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LRC 2008 Adidas Track Classic Recap
May 19, 2008
by: LetsRun.com
*Photo Gallery

The 2008 adidas Track Classic was a once again a fantastic meet from a track and field performance perspective. We're not really a sprint or field event site but the sprint action was very, very good and Jenn Stuczynski was fabulous in the pole vault so we'll briefly mention it here before recapping the distance action.

In the women's pole vault Jenn Stuczynski broke her own American record in the pole vault as she went 16' 0", and she came surprisingly close to breaking Yelena Isinbayeva's world record in the vault. Isinbayeva has dominated the women's vault the last few years, but Stuczynski now is a formidable competitor just in time for the Olympics.

Turing to the track, the photo-finish from the women's 100 meters at the world championship repeated itself as Veronica Campbell edged Lauren Williams once again (11.14 to 11.15). Allyson Felix who went sub 11 for the first time ever last weekend in Qatar (video here), finished 4th in 11.21 and then pulled out of the 200 as she had a tough week with the death of her boyfriend's father. In the women's 200, Muna Lee put up a world leader (20.30).

Tyson Gay Impresses
On the men's side, one really got to see just exactly why Tyson Gay was the double world champion last year and is the best championship sprinter on the planet. People who think world class sprinting is all about pure physical ability need to find a tape of the ESPN telecast of the adidas meet and we imagine they'll change their minds.

In the men's 100, Tyson was given all he could handle by American Darvis Patton, but Gay, remained calm throughout. Two false-starts. No problem. Patton taking the lead 10 meters from the finish. No problem, no panic, just a great lean and a victory in 10.05 to Patton's 10.06. Watching that race made us wonder how Gay's rival Asafa Powell, who is known to panic in tight spots, would have fared.

Tyson Gay in the 200
Tyson Gay in the 200

The performance really showed why Gay is so good. Yes, he's talented. But he really gets the most out of his talent and has a great head on his shoulders. In the post-race interview, he revealed mentally how focused he is in a race. He admitted he was "twitching a little bit in the blocks," but he stayed calm, didn't get DQ'd and got the win.

The performance was great. It's just too bad that the commentators Larry Rawson and Dwight Stones tried to put a damper on it by saying before the men's 200 that Gay likely was disappointed with his 100 showing. We're not sure why someone who wasn't great at 100 meters until last year would be disappointed with a 10.05 opener into a head-wind. We're not sure why the commentators said Gay was disappointed when Gay himself seemed very pleased and had just said in the post-race interview that he was happy. Gay said of his win, "It helps me a lot because it's about the victory. The more I win the more confidence I have."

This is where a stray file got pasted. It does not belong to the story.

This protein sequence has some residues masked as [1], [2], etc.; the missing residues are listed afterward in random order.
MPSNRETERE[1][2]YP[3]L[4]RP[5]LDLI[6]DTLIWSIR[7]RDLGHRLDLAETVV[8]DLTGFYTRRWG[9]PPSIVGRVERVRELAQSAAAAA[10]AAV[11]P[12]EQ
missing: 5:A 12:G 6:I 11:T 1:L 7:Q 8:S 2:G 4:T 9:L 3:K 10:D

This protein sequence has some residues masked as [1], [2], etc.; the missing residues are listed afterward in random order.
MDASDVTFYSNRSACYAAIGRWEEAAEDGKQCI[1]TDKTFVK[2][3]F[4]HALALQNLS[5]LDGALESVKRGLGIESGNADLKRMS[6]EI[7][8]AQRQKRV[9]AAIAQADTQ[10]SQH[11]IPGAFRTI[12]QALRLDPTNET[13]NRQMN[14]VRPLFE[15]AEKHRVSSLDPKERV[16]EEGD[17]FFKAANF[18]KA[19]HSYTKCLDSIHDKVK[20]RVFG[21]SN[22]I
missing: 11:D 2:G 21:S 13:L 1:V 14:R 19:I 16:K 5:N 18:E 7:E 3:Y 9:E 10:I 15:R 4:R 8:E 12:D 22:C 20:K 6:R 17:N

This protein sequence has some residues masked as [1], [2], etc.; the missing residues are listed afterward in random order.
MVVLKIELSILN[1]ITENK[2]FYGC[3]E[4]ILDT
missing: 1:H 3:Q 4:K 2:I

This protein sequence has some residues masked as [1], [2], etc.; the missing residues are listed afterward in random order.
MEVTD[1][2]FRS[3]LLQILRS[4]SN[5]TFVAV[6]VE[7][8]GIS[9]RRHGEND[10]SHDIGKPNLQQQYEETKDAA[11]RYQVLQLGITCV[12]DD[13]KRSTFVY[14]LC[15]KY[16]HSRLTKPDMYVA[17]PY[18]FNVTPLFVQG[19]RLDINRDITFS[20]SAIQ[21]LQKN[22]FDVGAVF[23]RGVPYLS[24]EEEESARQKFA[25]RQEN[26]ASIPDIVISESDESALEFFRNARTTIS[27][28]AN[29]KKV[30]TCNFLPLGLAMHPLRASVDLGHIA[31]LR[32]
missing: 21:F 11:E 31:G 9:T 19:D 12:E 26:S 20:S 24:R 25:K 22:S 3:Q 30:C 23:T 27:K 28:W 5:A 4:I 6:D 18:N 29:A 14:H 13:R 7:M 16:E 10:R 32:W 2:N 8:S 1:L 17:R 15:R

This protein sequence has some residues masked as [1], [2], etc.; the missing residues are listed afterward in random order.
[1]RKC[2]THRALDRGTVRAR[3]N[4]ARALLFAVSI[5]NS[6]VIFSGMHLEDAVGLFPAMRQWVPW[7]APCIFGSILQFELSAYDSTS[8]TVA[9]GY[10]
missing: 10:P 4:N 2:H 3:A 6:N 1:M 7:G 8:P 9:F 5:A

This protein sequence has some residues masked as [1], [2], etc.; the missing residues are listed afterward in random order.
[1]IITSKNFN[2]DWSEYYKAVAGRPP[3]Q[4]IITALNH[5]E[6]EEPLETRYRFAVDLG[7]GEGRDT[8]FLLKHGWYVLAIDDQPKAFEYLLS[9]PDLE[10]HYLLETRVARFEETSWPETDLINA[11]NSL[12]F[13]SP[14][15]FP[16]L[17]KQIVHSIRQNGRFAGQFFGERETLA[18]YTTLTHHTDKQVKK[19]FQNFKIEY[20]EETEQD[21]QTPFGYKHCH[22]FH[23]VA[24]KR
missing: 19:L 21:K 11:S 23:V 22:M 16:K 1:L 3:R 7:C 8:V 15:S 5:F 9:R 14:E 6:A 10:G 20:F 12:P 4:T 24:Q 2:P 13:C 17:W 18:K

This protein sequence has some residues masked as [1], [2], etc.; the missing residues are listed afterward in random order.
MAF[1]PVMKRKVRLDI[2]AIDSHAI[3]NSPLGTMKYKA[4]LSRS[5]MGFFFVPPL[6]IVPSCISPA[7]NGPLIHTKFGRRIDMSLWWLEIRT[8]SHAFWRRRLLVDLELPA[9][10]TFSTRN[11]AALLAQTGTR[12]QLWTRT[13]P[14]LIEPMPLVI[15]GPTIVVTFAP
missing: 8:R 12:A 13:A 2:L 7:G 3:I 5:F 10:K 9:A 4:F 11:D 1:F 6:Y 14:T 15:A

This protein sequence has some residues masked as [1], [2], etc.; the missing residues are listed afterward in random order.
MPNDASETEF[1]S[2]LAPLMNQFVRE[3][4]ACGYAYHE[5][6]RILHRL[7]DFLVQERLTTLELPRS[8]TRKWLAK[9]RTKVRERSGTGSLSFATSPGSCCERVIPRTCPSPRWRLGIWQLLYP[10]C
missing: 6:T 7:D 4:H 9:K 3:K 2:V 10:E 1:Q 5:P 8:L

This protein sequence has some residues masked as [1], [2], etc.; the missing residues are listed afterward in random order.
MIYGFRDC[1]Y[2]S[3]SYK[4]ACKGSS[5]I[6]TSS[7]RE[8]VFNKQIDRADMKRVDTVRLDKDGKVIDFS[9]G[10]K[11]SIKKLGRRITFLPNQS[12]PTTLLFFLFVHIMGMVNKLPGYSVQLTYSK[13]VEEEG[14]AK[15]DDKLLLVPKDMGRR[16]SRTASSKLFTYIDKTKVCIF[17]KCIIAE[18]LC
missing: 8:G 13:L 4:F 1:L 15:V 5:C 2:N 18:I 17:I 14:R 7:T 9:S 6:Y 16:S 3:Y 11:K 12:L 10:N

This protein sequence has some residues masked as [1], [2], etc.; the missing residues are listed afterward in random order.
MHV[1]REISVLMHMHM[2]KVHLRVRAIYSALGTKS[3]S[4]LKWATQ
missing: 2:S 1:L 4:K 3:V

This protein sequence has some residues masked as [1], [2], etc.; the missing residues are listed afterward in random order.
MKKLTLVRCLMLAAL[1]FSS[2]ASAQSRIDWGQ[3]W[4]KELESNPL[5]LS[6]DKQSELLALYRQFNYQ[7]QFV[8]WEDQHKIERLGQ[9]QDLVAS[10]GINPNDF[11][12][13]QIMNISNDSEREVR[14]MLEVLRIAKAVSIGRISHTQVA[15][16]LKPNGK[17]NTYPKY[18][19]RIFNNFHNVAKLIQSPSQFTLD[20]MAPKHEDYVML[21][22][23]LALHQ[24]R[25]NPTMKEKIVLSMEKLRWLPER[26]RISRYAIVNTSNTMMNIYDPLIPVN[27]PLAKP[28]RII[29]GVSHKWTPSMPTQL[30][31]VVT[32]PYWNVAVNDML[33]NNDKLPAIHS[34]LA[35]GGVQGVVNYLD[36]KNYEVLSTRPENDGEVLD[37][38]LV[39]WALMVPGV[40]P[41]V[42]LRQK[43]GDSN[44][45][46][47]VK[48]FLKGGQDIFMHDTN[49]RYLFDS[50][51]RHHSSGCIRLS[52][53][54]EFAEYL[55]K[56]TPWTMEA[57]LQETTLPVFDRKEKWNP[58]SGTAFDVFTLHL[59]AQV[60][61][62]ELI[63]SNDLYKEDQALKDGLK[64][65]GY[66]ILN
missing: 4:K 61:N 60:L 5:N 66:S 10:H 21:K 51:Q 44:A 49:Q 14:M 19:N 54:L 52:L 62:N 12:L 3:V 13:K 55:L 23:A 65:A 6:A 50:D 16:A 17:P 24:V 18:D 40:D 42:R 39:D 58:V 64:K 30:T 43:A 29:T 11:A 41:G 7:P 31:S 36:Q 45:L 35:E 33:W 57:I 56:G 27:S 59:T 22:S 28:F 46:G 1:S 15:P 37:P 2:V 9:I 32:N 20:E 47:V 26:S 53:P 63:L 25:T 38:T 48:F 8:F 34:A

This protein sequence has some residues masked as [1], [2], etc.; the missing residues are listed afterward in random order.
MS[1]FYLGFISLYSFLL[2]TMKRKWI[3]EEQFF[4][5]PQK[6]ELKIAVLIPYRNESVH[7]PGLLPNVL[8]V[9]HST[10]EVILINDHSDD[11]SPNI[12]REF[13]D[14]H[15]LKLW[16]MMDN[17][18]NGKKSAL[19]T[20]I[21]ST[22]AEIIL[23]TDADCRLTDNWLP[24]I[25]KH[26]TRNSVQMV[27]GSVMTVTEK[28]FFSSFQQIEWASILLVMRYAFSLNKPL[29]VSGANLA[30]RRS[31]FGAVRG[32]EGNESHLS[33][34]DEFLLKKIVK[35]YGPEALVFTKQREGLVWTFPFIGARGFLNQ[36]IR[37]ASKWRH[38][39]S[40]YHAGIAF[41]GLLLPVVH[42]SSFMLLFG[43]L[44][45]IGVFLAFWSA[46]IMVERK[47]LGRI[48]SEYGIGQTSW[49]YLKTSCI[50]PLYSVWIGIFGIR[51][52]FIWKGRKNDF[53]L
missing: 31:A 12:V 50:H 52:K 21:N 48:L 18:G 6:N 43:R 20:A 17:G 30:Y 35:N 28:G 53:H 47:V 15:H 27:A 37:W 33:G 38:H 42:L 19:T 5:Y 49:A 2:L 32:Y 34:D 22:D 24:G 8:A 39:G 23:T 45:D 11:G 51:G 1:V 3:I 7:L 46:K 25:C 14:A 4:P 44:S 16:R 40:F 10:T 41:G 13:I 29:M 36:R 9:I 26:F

Gay's win in the men's 200 was simply a thing of beauty. Maybe the 100 got Gay warmed up as he simply was sensational. He ran an unbelievable first 150 meters and just coasted to the finish line, winning in 20.08 to the X Man's 20.30. If Gay had run hard, he easily could have run 19.8 or even faster. It looked totally effortless.

In the men's 400m, Jeremy Wariner won as he always does. Wariner is so good that his win by .29 seconds seemed unusually close (he won Worlds by .51 seconds). Canadian Tyler Christopher was closing on Wariner at the end. So Wariner runs a bad race (he told the AFP that, "I got out slower than I'm used to" because he didn't want to pull something before the Olympic Trials) and he still wins by nearly 3 tenths of a second.

But enough with the sprint action. This is a distance oriented site so let's recap the distance action.

Shannon Rowbury

Women's 1,500: Rowbury Amazes
This race was simply the Shannon Rowbury show. The former Duke runner who just missed the Olympic A standard with her dominating 4:07.59 victory at Stanford, had no problem with the A standard on Sunday as Rowbury obliterated the field with a sensational performance.

The race got underway with some terrible pacemaking as Korene Hinds took it out in sub 30 for the first 200. Most of the field was smart enough to realize the pace was way, way too hot as they stayed way behind Hinds as the field went through 200 in about 31 flat as compared to Hind's 29 low. Sara Hall wasn't so fortunate as she went with Hinds and ended up really paying the price, finishing last in 4:25.26. At 400, Hinds was still on her ridiculous pace (61.1) with Hall right behind her. Most of the field was running much smarter as they hit the 400 in about 64 which is a little too fast for most of them (4:07.00 is 66 pace) but not crazy stupid like 61. Rowbury was running well early as she hit 400 in 63ish.

Hinds slowed way down on the next 400 and Rowbury caught her and was right on her heels at 800 (2:09.5). Despite the fact that Hinds ran the first lap in 61.1 and the 2nd on in 68.4, the tv commentators described her pacing as being "a great job". We couldn't disagree more.

Shannon Rowbury
This is the Key to 4:01

Anyway, after that, it was all Shannon Rowbury. Rowbury his 1200 (3:13.9) and still had plenty in the tank as she ran 31.5 for her last 300 to finish in 4:01.61 - the fastest time by an American in 6 years. Christin Wurth-Thomas was a badly beaten 2nd , but we doubt she'll care as her 4:04.94 was well under the Olympic A standard of 4:07.00. Australia's Lisa Corrigan who already hit the A standard last year was 3rd in 4:06.97. 4th placer, Lindsey Gallo, who has a 4:05 pr from 2005, didn't get the A standard she was looking for.

But the day clearly belonged to Rowbury. In two weeks, she's dropped her PR from 4:12.31 to 4:01.61. Yes that's right. Nearly 11 seconds. Unbelievable. Make that UNBELIEVABLE. The Olympics should no longer be a goal for Rowbury. She's should now up her sights on a medal.


  1 Shannon Rowbury              USA                    4:01.61
  2 Christin Wurth-Thomas        USA                    4:04.94
  3 Lisa Corrigan                AUS                    4:06.97
  4 Lindsey Gallo                USA                    4:08.43